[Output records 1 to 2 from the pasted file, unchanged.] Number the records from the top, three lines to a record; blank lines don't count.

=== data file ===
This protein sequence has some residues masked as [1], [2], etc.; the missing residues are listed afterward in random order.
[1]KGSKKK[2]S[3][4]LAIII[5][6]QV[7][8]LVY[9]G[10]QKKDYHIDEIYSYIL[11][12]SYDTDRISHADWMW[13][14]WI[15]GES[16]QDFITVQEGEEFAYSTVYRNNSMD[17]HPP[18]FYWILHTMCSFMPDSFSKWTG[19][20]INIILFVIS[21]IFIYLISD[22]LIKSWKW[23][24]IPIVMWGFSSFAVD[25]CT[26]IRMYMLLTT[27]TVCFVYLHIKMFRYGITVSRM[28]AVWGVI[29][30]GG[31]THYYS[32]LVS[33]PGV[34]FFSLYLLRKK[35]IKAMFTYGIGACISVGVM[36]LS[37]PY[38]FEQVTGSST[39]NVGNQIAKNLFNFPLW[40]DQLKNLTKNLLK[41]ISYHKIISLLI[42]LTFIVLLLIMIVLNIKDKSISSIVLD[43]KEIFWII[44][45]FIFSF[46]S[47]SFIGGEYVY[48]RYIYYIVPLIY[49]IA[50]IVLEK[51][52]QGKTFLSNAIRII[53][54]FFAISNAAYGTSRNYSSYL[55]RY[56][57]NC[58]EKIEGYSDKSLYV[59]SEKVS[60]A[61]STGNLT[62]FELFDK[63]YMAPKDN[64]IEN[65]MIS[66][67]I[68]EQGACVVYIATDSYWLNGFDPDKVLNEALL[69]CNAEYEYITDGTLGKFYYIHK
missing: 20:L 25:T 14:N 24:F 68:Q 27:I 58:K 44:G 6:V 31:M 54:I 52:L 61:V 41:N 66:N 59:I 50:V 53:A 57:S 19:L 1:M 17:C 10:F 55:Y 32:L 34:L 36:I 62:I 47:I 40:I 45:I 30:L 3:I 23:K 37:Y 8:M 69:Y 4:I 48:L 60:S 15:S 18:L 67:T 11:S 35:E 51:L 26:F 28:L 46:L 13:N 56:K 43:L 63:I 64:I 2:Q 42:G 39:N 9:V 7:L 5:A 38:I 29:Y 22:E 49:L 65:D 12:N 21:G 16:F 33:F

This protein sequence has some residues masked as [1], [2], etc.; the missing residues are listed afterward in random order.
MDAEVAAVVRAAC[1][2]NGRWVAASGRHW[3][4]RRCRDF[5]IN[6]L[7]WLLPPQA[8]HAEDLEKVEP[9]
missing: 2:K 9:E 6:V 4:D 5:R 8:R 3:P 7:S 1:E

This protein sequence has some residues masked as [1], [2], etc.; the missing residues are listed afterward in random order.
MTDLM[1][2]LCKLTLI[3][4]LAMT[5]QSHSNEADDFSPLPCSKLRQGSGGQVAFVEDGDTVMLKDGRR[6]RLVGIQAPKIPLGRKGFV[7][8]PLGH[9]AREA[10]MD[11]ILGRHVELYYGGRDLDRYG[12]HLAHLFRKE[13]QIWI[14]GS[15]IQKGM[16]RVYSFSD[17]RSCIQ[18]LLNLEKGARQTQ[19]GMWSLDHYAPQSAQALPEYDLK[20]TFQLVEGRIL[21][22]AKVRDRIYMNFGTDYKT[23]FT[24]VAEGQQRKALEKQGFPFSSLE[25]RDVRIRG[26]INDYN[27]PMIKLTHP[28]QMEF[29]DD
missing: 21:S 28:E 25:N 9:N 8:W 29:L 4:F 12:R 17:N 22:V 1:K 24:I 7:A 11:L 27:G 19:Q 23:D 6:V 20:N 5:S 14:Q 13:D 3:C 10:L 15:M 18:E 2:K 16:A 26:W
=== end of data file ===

This protein sequence has some residues masked as [1], [2], etc.; the missing residues are listed afterward in random order.
[1]KGSKKK[2]S[3][4]LAIII[5][6]QV[7][8]LVY[9]G[10]QKKDYHIDEIYSYIL[11][12]SYDTDRISHADWMW[13][14]WI[15]GES[16]QDFITVQEGEEFAYSTVYRNNSMD[17]HPP[18]FYWILHTMCSFMPDSFSKWTG[19][20]INIILFVIS[21]IFIYLISD[22]LIKSWKW[23][24]IPIVMWGFSSFAVD[25]CT[26]IRMYMLLTT[27]TVCFVYLHIKMFRYGITVSRM[28]AVWGVI[29][30]GG[31]THYYS[32]LVS[33]PGV[34]FFSLYLLRKK[35]IKAMFTYGIGACISVGVM[36]LS[37]PY[38]FEQVTGSST[39]NVGNQIAKNLFNFPLW[40]DQLKNLTKNLLK[41]ISYHKIISLLI[42]LTFIVLLLIMIVLNIKDKSISSIVLD[43]KEIFWII[44][45]FIFSF[46]S[47]SFIGGEYVY[48]RYIYYIVPLIY[49]IA[50]IVLEK[51][52]QGKTFLSNAIRII[53][54]FFAISNAAYGTSRNYSSYL[55]RY[56][57]NC[58]EKIEGYSDKSLYV[59]SEKVS[60]A[61]STGNLT[62]FELFDK[63]YMAPKDN[64]IEN[65]MIS[66][67]I[68]EQGACVVYIATDSYWLNGFDPDKVLNEALL[69]CNAEYEYITDGTLGKFYYIHK
missing: 20:L 25:T 14:N 24:F 68:Q 27:I 58:K 44:G 6:V 31:M 54:I 52:L 61:V 41:N 66:N 59:I 50:V 53:A 57:S 19:L 1:M 17:C 10:F 55:Y 32:L 34:L 36:I 62:I 47:I 40:I 45:I 30:L 3:I 23:K 37:Y 8:M 69:Y 4:I 48:L 60:S 15:S 18:L 67:T 11:S 35:E 51:L 26:F 28:L 46:L 13:N 56:K 43:L 63:I 64:I 2:Q 42:G 39:N 9:V 7:L 5:A 38:I 29:Y 22:E 49:L 65:D 12:N 21:G 16:F 33:F

This protein sequence has some residues masked as [1], [2], etc.; the missing residues are listed afterward in random order.
MDAEVAAVVRAAC[1][2]NGRWVAASGRHW[3][4]RRCRDF[5]IN[6]L[7]WLLPPQA[8]HAEDLEKVEP[9]
missing: 2:K 9:E 6:V 4:D 5:R 8:R 3:P 7:S 1:E